U.K. researchers have launched the CANcer DIagnosis Decision rules (CANDID) study, with the goal of predicting who is at higher risk for cancer. Ultimately, such information may help curb unnecessary diagnostic procedures.
The National Institute of Health Research's School for Primary Care Research funded the £2 million ($3.2 million U.S.) five-year study. Researchers will collect and analyze clinical information and blood samples from 20,000 patients who have had lung or colon cancer. The aim is to determine which signs and symptoms are most predictive of those who eventually are diagnosed with the disease.
Genetic testing will be carried out after the recruitment phase of the study to establish how much extra information genetics provides beyond the clinical information.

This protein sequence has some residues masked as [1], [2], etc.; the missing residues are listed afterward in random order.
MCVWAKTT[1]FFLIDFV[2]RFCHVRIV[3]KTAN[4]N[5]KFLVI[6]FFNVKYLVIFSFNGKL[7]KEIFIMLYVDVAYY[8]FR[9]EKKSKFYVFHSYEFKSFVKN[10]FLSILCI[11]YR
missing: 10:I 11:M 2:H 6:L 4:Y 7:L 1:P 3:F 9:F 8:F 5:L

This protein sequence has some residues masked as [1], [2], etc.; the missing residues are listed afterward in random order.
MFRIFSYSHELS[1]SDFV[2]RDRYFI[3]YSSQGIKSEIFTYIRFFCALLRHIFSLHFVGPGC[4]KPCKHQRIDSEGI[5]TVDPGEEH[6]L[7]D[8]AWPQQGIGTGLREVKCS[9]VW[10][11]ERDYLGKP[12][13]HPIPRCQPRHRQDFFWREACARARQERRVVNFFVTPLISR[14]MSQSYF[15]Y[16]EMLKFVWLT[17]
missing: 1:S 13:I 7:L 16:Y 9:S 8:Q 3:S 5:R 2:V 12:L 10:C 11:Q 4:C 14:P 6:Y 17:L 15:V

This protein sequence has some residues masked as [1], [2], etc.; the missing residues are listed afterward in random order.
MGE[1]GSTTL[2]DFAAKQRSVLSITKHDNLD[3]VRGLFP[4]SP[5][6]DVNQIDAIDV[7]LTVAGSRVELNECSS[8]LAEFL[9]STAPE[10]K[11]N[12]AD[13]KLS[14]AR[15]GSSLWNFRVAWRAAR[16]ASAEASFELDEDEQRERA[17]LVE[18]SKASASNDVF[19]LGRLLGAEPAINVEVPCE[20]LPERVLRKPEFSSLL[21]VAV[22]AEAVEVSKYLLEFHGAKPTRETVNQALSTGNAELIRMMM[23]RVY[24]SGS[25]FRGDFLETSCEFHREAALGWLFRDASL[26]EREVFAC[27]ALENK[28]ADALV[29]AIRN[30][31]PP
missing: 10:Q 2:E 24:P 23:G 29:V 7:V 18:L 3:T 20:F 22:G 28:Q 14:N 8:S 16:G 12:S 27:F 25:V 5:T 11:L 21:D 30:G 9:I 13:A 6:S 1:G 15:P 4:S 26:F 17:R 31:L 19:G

The study aims to improve the diagnostic referral process for patients. The current system requires providers to refer urgent cases within two weeks; other patients wait up to 62 days for referral. However, it has been reported that some patients have to wait much longer and some have visited their physician more than once before being referred.
"We need to improve both the early referral rates for cancer but, at the same time, we do not want to overload the system with lots of people who are at a low risk of having cancer and may have negative side effects of being over-investigated. Waiting for results and dealing with the possibility of having cancer can be a distressing and daunting time for patients and their families, our research aims to aid the patient pathway and help medical professionals, so every patient is dealt with in the most appropriate way and in a timely fashion," Paul Little, MBBS, MD, professor of primary care research at the University of Southampton in Southampton, England, said in a press release.